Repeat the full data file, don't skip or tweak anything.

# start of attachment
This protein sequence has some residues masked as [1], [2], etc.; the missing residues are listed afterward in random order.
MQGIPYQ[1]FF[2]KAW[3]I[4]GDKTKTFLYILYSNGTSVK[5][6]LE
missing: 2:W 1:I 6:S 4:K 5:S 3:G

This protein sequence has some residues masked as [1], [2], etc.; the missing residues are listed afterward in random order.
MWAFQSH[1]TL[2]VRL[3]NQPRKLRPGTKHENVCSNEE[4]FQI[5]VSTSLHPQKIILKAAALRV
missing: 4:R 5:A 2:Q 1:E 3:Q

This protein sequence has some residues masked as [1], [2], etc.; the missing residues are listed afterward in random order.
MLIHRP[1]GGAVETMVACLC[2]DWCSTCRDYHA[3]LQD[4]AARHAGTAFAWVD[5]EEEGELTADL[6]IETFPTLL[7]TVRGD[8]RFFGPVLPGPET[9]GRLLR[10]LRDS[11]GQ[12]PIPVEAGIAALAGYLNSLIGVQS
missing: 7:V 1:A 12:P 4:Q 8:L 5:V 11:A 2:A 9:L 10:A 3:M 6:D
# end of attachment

This protein sequence has some residues masked as [1], [2], etc.; the missing residues are listed afterward in random order.
MQGIPYQ[1]FF[2]KAW[3]I[4]GDKTKTFLYILYSNGTSVK[5][6]LE
missing: 2:W 1:I 6:S 4:K 5:S 3:G

This protein sequence has some residues masked as [1], [2], etc.; the missing residues are listed afterward in random order.
MWAFQSH[1]TL[2]VRL[3]NQPRKLRPGTKHENVCSNEE[4]FQI[5]VSTSLHPQKIILKAAALRV
missing: 4:R 5:A 2:Q 1:E 3:Q

This protein sequence has some residues masked as [1], [2], etc.; the missing residues are listed afterward in random order.
MLIHRP[1]GGAVETMVACLC[2]DWCSTCRDYHA[3]LQD[4]AARHAGTAFAWVD[5]EEEGELTADL[6]IETFPTLL[7]TVRGD[8]RFFGPVLPGPET[9]GRLLR[10]LRDS[11]GQ[12]PIPVEAGIAALAGYLNSLIGVQS
missing: 7:V 1:A 12:P 4:Q 8:L 5:V 11:A 2:A 9:L 10:A 3:M 6:D